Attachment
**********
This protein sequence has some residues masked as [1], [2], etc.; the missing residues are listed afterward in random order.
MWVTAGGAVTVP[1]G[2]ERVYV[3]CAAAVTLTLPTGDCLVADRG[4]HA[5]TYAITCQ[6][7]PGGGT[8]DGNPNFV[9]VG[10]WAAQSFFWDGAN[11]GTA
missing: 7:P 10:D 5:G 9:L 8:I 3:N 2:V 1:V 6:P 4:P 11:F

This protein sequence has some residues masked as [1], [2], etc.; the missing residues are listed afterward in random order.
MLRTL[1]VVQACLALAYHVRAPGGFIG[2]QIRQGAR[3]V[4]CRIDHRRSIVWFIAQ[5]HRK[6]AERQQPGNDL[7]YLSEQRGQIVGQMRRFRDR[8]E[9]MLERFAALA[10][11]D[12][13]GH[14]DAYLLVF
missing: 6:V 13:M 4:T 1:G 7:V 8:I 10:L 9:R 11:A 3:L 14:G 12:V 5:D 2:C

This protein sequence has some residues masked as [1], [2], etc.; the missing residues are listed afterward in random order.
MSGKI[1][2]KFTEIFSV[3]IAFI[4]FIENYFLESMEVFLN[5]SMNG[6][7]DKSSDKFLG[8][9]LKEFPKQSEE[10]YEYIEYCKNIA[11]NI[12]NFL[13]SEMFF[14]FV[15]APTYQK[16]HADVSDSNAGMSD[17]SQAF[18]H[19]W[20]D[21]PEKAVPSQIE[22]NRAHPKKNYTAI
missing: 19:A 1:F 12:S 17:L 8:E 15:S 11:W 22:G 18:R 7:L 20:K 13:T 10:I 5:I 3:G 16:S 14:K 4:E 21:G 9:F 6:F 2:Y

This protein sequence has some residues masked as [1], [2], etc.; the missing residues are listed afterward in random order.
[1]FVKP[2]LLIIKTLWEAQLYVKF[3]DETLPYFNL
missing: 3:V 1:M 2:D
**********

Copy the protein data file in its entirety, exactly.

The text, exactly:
This protein sequence has some residues masked as [1], [2], etc.; the missing residues are listed afterward in random order.
MWVTAGGAVTVP[1]G[2]ERVYV[3]CAAAVTLTLPTGDCLVADRG[4]HA[5]TYAITCQ[6][7]PGGGT[8]DGNPNFV[9]VG[10]WAAQSFFWDGAN[11]GTA
missing: 7:P 10:D 5:G 9:L 8:I 3:N 2:V 1:V 6:P 4:P 11:F

This protein sequence has some residues masked as [1], [2], etc.; the missing residues are listed afterward in random order.
MLRTL[1]VVQACLALAYHVRAPGGFIG[2]QIRQGAR[3]V[4]CRIDHRRSIVWFIAQ[5]HRK[6]AERQQPGNDL[7]YLSEQRGQIVGQMRRFRDR[8]E[9]MLERFAALA[10][11]D[12][13]GH[14]DAYLLVF
missing: 6:V 13:M 4:T 1:G 7:V 8:I 10:L 9:R 11:A 3:L 14:G 12:V 5:D 2:C

This protein sequence has some residues masked as [1], [2], etc.; the missing residues are listed afterward in random order.
MSGKI[1][2]KFTEIFSV[3]IAFI[4]FIENYFLESMEVFLN[5]SMNG[6][7]DKSSDKFLG[8][9]LKEFPKQSEE[10]YEYIEYCKNIA[11]NI[12]NFL[13]SEMFF[14]FV[15]APTYQK[16]HADVSDSNAGMSD[17]SQAF[18]H[19]W[20]D[21]PEKAVPSQIE[22]NRAHPKKNYTAI
missing: 19:A 1:F 12:S 17:L 8:E 15:S 11:W 22:G 18:R 7:L 20:K 13:T 10:I 5:I 3:G 16:S 14:K 4:E 21:G 9:F 6:F 2:Y

This protein sequence has some residues masked as [1], [2], etc.; the missing residues are listed afterward in random order.
[1]FVKP[2]LLIIKTLWEAQLYVKF[3]DETLPYFNL
missing: 3:V 1:M 2:D